When waiting for inspiration to strike, the best thing to do is just write. Even if it’s mediocre. Just write. Write now. That’s been your mantra for a while now, but it’s getting old and worn. Like tired old boots. You just dragged out another cliché, while your pen bled from the pain of doing what it hates so much: being mediocre.
Having a child and becoming a mother, leaving behind a job for a different life does strange things to a person. At first, you see the world through an idealistic lens: everything will be beautiful now that this small person is here to share the world with me. And it is. You see everything through their eyes; everything anew.
Then you see yourself fading, an old photograph left in the sun too long so you try to cling to things: a new hobby, buy some new things, throw yourself at a new project weekly, only to find the following week you’ve lost momentum, interest, time or all three. It’s during this stage you try everything: addicted to something online, addicted to acquiring, addicted to following something or someone. You’ll find hundreds of other women obsessing over the same things as you do, joining social media groups to fuel their obsession, reading voraciously about some spurious thing like latest releases for a new brand of clothing, a woven wrap to carry their baby, the latest everything for everyone.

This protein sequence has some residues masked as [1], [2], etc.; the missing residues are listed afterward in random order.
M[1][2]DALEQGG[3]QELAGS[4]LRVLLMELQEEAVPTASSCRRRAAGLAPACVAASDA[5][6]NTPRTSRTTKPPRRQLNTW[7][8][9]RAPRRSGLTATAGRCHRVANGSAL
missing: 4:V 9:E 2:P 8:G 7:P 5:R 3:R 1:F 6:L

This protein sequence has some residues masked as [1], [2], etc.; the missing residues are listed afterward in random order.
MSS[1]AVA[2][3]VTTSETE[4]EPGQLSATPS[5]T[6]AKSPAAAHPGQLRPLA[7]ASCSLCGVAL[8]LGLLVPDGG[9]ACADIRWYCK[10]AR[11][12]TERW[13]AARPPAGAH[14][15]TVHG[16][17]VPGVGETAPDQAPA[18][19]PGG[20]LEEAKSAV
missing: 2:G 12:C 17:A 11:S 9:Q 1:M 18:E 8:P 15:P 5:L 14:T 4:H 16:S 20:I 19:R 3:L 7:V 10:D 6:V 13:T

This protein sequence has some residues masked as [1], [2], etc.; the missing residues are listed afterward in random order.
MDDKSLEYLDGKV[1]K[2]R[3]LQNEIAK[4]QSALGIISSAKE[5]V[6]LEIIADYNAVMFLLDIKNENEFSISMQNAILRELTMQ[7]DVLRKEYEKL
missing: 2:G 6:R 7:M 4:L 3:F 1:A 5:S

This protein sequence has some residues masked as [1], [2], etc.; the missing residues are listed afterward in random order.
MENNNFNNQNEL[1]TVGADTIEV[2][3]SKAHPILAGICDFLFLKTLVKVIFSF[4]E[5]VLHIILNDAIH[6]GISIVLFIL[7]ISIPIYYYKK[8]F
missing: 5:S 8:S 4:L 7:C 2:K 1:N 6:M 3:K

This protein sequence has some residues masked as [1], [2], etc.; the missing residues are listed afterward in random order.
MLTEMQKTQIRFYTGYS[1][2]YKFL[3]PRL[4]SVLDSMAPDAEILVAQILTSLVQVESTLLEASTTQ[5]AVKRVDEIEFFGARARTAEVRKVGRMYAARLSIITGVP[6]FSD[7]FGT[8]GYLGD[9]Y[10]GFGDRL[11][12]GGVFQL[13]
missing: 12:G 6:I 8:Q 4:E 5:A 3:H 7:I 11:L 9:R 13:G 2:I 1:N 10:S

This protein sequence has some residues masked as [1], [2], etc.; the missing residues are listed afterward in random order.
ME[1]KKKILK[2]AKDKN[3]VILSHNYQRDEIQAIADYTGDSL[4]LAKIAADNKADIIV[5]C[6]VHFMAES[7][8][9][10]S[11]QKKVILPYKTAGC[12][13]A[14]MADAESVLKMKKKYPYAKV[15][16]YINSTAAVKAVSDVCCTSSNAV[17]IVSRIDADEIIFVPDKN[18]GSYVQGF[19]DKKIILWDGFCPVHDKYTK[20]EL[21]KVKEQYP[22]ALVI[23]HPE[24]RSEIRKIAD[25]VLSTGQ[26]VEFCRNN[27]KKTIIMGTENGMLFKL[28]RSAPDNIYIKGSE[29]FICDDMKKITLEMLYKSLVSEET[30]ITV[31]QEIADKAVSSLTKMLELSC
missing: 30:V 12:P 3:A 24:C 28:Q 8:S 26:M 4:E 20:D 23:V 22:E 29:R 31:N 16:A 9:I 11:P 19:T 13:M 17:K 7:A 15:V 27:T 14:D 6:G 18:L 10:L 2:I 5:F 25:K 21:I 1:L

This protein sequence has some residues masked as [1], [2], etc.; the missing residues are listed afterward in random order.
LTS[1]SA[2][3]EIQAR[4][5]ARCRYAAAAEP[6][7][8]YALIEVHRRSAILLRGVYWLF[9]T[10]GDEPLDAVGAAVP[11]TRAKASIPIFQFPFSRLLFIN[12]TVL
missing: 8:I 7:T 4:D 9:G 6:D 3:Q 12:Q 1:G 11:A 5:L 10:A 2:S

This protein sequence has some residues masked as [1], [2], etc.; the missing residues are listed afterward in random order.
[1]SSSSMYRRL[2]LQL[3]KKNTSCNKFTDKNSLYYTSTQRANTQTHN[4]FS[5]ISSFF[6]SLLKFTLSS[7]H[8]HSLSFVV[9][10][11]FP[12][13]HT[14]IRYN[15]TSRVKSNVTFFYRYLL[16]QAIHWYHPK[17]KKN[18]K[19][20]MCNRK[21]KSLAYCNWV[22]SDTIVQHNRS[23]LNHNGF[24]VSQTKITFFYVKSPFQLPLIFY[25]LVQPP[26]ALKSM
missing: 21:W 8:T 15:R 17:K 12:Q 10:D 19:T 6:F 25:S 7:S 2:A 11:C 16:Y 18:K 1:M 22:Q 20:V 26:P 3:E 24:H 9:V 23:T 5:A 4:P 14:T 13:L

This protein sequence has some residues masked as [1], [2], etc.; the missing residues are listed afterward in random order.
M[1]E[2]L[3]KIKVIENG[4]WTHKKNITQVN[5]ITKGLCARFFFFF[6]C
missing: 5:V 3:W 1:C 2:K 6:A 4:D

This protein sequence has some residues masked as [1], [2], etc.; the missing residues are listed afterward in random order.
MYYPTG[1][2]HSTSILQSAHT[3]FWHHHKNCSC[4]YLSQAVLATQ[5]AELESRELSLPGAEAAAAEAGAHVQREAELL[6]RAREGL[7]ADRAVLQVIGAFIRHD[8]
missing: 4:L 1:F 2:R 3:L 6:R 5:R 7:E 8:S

Then comes the next stage: realisation. The realisation that you left your job, thinking it would give you the time, the inspiration, the talent to write. But you never did. You are still mediocre and your pen despises you for it. It cannot bear to look at you so you force it across the page. Changing your life didn’t change your writing. You didn’t get that freelance dream that you were hoping for. You changed your life hoping it would change you; idealistically hoping it would make you better at doing what you loved. You changed your life hoping you’d have the time to do things that would give you pleasure. And you do those things. Sometimes. Just most of the time, like those hundreds of other women, you’re busy, obsessing over online fads and new releases, salivating at the disgusting fountain of consumerism, waiting your turn to lick the tender young flesh of a fresh kill.
Look at you: even when you’ve realised, you do nothing. You’re still busy being unexceptional, churning out your middling metaphors, throwing out your talentless writing aimlessly into the world, hoping one day it’ll be better than mediocre. Maybe it will. But right now, you’re busy being mediocre.